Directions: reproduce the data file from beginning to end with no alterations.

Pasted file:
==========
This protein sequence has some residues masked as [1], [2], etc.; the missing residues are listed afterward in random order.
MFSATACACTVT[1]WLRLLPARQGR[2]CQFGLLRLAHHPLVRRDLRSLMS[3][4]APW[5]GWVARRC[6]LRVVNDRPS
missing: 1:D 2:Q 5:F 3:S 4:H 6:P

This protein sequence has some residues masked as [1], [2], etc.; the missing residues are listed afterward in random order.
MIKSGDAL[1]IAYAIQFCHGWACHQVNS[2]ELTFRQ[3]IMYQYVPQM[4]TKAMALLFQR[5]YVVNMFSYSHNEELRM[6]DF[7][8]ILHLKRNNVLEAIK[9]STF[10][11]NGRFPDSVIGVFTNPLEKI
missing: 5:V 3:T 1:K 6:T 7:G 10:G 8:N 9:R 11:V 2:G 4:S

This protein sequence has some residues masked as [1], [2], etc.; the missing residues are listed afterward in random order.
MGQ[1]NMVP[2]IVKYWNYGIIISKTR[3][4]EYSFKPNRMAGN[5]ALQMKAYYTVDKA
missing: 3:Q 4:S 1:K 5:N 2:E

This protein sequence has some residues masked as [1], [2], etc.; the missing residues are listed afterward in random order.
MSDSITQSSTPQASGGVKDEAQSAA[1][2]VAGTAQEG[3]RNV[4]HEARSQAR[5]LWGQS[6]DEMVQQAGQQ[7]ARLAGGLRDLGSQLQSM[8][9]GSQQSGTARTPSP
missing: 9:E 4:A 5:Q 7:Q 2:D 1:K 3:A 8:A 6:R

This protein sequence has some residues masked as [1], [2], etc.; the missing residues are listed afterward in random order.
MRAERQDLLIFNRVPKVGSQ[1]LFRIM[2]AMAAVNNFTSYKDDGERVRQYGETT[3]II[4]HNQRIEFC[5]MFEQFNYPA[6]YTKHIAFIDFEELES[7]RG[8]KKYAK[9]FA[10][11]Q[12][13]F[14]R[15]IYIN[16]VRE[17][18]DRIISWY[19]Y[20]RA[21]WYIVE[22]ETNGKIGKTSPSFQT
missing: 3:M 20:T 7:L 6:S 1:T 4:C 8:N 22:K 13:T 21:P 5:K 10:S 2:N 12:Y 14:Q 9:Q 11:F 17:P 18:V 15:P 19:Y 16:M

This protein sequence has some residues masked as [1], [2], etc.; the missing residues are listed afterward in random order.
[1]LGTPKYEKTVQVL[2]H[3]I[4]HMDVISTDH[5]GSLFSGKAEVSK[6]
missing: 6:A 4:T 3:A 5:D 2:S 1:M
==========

This protein sequence has some residues masked as [1], [2], etc.; the missing residues are listed afterward in random order.
MFSATACACTVT[1]WLRLLPARQGR[2]CQFGLLRLAHHPLVRRDLRSLMS[3][4]APW[5]GWVARRC[6]LRVVNDRPS
missing: 1:D 2:Q 5:F 3:S 4:H 6:P

This protein sequence has some residues masked as [1], [2], etc.; the missing residues are listed afterward in random order.
MIKSGDAL[1]IAYAIQFCHGWACHQVNS[2]ELTFRQ[3]IMYQYVPQM[4]TKAMALLFQR[5]YVVNMFSYSHNEELRM[6]DF[7][8]ILHLKRNNVLEAIK[9]STF[10][11]NGRFPDSVIGVFTNPLEKI
missing: 5:V 3:T 1:K 6:T 7:G 10:G 8:N 9:R 11:V 2:G 4:S

This protein sequence has some residues masked as [1], [2], etc.; the missing residues are listed afterward in random order.
MGQ[1]NMVP[2]IVKYWNYGIIISKTR[3][4]EYSFKPNRMAGN[5]ALQMKAYYTVDKA
missing: 3:Q 4:S 1:K 5:N 2:E

This protein sequence has some residues masked as [1], [2], etc.; the missing residues are listed afterward in random order.
MSDSITQSSTPQASGGVKDEAQSAA[1][2]VAGTAQEG[3]RNV[4]HEARSQAR[5]LWGQS[6]DEMVQQAGQQ[7]ARLAGGLRDLGSQLQSM[8][9]GSQQSGTARTPSP
missing: 9:E 4:A 5:Q 7:Q 2:D 1:K 3:A 8:A 6:R

This protein sequence has some residues masked as [1], [2], etc.; the missing residues are listed afterward in random order.
MRAERQDLLIFNRVPKVGSQ[1]LFRIM[2]AMAAVNNFTSYKDDGERVRQYGETT[3]II[4]HNQRIEFC[5]MFEQFNYPA[6]YTKHIAFIDFEELES[7]RG[8]KKYAK[9]FA[10][11]Q[12][13]F[14]R[15]IYIN[16]VRE[17][18]DRIISWY[19]Y[20]RA[21]WYIVE[22]ETNGKIGKTSPSFQT
missing: 3:M 20:T 7:L 6:S 1:T 4:C 8:N 22:K 13:T 21:P 5:K 10:S 2:N 12:Y 14:Q 9:Q 11:F 17:P 18:V 15:P 19:Y 16:M

This protein sequence has some residues masked as [1], [2], etc.; the missing residues are listed afterward in random order.
[1]LGTPKYEKTVQVL[2]H[3]I[4]HMDVISTDH[5]GSLFSGKAEVSK[6]
missing: 6:A 4:T 3:A 5:D 2:S 1:M